How Much Compensation Can I Recover?
A claim for compensation can be broken down into two parts:
- Damages for personal injury, pain, suffering, and loss of amenity
- Damages for financial losses, which in the instance of bed bug bites is likely to be through the cost of medication to treat bites and potentially the cost of handling any subsequent infestation in your home
Cases are valued on an individual basis after seeking the opinion of an independent medical expert as to the extent of the symptoms.
When ruling on personal injury cases, judges may refer to JC Guidelines, which is a handbook issued to judges that assists them in valuing personal injury claims. It is important to note that JC Guidelines are just a snapshot of the potential amount that could be claimed for certain injuries and are in no way a guarantee.
All claims are valued depending on the direct injury, harm, and expenses incurred because of the incident and these guidelines in no way ensure that a case will be successful.
Once you get in touch with our personal injury specialists, we will be able to take details of the harm and loss caused by your bed bug bites and should be able to give a rough guideline for how much your specific claim could be worth.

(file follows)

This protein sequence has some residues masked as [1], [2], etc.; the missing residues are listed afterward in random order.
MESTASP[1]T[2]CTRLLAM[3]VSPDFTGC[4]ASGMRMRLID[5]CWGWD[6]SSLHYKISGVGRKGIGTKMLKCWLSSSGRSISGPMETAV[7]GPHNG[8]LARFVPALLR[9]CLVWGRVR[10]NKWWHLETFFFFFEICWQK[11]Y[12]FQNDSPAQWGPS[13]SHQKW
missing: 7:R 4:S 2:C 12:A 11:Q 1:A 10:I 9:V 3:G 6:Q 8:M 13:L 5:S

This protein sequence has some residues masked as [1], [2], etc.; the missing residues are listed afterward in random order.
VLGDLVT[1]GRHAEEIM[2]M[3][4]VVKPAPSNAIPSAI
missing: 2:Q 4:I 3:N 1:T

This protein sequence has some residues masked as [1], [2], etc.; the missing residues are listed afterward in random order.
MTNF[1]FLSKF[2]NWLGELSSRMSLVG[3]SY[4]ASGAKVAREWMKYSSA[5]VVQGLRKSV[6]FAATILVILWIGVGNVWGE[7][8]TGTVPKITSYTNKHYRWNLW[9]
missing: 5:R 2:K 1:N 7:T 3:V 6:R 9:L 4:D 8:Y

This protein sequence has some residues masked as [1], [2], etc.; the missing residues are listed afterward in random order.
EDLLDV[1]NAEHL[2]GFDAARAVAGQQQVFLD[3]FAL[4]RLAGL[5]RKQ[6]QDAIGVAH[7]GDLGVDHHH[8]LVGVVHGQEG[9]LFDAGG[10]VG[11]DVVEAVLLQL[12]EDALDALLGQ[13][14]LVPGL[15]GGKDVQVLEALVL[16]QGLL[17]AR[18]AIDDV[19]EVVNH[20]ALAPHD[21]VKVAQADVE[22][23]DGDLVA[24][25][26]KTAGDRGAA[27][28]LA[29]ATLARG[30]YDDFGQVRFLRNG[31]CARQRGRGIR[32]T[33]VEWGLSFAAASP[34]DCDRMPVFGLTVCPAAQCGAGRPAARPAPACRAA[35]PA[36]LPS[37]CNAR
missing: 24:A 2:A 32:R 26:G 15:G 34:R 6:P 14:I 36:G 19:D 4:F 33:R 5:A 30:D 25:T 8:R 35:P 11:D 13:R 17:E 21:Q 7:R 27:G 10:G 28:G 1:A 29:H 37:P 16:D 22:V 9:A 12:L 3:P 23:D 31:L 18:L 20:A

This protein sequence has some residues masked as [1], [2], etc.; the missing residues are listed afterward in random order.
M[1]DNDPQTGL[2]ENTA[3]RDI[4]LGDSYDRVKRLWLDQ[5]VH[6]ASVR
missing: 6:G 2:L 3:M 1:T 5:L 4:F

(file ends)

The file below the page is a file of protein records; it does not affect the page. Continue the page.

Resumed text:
The injuries associated with bed bugs vary, with some bites not causing long-lasting pain or discomfort and some resulting in serious scarring due to the itchy nature of bites. Some of the injuries that could be associated with bed bug bites covered in the JC Guidelines include:
- Facial scarring, which ranges from trivial scarring caused by marks and wounds to face – this has a compensation bracket of £1,430 to £2,940 – through to more significant long-term scarring, which could result in a compensation payment of up to £11,500. This would be relevant in cases of bites to the face that become infected or irritated to a point that causes permanent or semi-permanent scarring
- Scarring to other parts of the body, this can range from a single noticeable scar to several superficial scars – these hold a compensation bracket of £1,980 to £6,550. As with facial scarring, bed bug bites around the body could cause permanent or semi-permanent scarring if they become infected or severely irritated
- Minor injuries, where recovery is expected to be from 7 days to 3 months, with a compensation bracket ranging from £200 to £2,050
- Dermatitis, which is a skin condition that could be developed if someone had an allergic reaction to a bed bug bite. Symptoms will include itching, irritation, or a rash requiring a few months of treatment – the compensation bracket for dermatitis could be £1,430 to £ 3,300 depending on length of recovery
As with most personal injury claims, you have three years from the date you were bitten to pursue a claim for compensation.